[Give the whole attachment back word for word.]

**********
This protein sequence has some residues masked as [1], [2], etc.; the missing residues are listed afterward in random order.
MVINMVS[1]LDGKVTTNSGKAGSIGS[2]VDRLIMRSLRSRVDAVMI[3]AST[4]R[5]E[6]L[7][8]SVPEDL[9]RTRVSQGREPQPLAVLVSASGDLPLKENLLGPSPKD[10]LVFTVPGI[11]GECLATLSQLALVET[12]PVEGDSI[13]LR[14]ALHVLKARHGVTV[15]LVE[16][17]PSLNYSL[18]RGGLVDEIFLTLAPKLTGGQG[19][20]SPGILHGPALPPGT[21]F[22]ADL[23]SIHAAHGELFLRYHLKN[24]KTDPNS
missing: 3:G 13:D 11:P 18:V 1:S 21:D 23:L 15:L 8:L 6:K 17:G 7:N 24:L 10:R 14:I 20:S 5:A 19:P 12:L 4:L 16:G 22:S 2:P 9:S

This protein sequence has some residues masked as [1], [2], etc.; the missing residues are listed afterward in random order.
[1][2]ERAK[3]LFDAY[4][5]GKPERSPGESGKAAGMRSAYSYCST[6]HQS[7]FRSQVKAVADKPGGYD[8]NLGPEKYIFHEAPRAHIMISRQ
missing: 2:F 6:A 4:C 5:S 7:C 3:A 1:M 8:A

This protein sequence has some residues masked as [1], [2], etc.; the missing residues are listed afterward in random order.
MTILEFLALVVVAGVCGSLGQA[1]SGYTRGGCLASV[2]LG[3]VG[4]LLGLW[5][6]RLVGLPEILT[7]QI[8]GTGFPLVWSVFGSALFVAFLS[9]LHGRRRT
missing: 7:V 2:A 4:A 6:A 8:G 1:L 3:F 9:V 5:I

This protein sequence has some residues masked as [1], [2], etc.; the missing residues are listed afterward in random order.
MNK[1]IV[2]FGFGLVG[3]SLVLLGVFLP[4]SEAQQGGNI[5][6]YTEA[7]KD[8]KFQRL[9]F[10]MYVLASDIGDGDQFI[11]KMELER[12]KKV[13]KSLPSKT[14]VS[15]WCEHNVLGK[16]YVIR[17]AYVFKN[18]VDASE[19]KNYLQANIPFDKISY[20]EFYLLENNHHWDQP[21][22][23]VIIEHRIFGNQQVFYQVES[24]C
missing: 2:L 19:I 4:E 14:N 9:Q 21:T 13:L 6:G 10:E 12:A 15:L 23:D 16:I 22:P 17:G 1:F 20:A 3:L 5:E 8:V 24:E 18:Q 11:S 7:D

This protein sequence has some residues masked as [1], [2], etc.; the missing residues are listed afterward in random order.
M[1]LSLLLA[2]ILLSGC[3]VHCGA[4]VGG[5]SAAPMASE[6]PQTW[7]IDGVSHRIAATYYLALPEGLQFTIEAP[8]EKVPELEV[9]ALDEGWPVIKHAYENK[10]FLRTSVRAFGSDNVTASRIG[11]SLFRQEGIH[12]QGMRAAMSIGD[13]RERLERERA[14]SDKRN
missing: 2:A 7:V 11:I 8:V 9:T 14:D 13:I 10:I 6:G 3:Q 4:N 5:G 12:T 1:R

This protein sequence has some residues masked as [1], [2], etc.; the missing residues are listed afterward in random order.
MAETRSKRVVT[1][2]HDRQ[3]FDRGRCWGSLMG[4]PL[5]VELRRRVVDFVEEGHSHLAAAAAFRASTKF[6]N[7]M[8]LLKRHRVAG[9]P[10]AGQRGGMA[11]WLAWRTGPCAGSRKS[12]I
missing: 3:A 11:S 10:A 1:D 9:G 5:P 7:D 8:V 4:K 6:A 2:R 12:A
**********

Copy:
This protein sequence has some residues masked as [1], [2], etc.; the missing residues are listed afterward in random order.
MVINMVS[1]LDGKVTTNSGKAGSIGS[2]VDRLIMRSLRSRVDAVMI[3]AST[4]R[5]E[6]L[7][8]SVPEDL[9]RTRVSQGREPQPLAVLVSASGDLPLKENLLGPSPKD[10]LVFTVPGI[11]GECLATLSQLALVET[12]PVEGDSI[13]LR[14]ALHVLKARHGVTV[15]LVE[16][17]PSLNYSL[18]RGGLVDEIFLTLAPKLTGGQG[19][20]SPGILHGPALPPGT[21]F[22]ADL[23]SIHAAHGELFLRYHLKN[24]KTDPNS
missing: 3:G 13:D 11:P 18:V 1:S 21:D 23:L 15:L 8:L 6:K 17:G 7:N 24:L 10:R 14:I 20:S 5:A 19:P 12:L 4:L 16:G 22:S 2:P 9:S

This protein sequence has some residues masked as [1], [2], etc.; the missing residues are listed afterward in random order.
[1][2]ERAK[3]LFDAY[4][5]GKPERSPGESGKAAGMRSAYSYCST[6]HQS[7]FRSQVKAVADKPGGYD[8]NLGPEKYIFHEAPRAHIMISRQ
missing: 2:F 6:A 4:C 5:S 7:C 3:A 1:M 8:A

This protein sequence has some residues masked as [1], [2], etc.; the missing residues are listed afterward in random order.
MTILEFLALVVVAGVCGSLGQA[1]SGYTRGGCLASV[2]LG[3]VG[4]LLGLW[5][6]RLVGLPEILT[7]QI[8]GTGFPLVWSVFGSALFVAFLS[9]LHGRRRT
missing: 7:V 2:A 4:A 6:A 8:G 1:L 3:F 9:V 5:I

This protein sequence has some residues masked as [1], [2], etc.; the missing residues are listed afterward in random order.
MNK[1]IV[2]FGFGLVG[3]SLVLLGVFLP[4]SEAQQGGNI[5][6]YTEA[7]KD[8]KFQRL[9]F[10]MYVLASDIGDGDQFI[11]KMELER[12]KKV[13]KSLPSKT[14]VS[15]WCEHNVLGK[16]YVIR[17]AYVFKN[18]VDASE[19]KNYLQANIPFDKISY[20]EFYLLENNHHWDQP[21][22][23]VIIEHRIFGNQQVFYQVES[24]C
missing: 2:L 19:I 4:E 14:N 9:Q 21:T 13:L 6:G 10:E 12:A 15:L 23:D 16:I 22:P 17:G 1:F 20:A 3:L 5:E 8:V 24:E 18:Q 11:S 7:D

This protein sequence has some residues masked as [1], [2], etc.; the missing residues are listed afterward in random order.
M[1]LSLLLA[2]ILLSGC[3]VHCGA[4]VGG[5]SAAPMASE[6]PQTW[7]IDGVSHRIAATYYLALPEGLQFTIEAP[8]EKVPELEV[9]ALDEGWPVIKHAYENK[10]FLRTSVRAFGSDNVTASRIG[11]SLFRQEGIH[12]QGMRAAMSIGD[13]RERLERERA[14]SDKRN
missing: 2:A 7:V 11:I 8:V 9:T 14:D 13:I 10:I 6:G 3:Q 4:N 5:G 12:T 1:R

This protein sequence has some residues masked as [1], [2], etc.; the missing residues are listed afterward in random order.
MAETRSKRVVT[1][2]HDRQ[3]FDRGRCWGSLMG[4]PL[5]VELRRRVVDFVEEGHSHLAAAAAFRASTKF[6]N[7]M[8]LLKRHRVAG[9]P[10]AGQRGGMA[11]WLAWRTGPCAGSRKS[12]I
missing: 3:A 11:S 10:A 1:D 9:G 5:P 7:D 8:V 4:K 6:A 2:R 12:A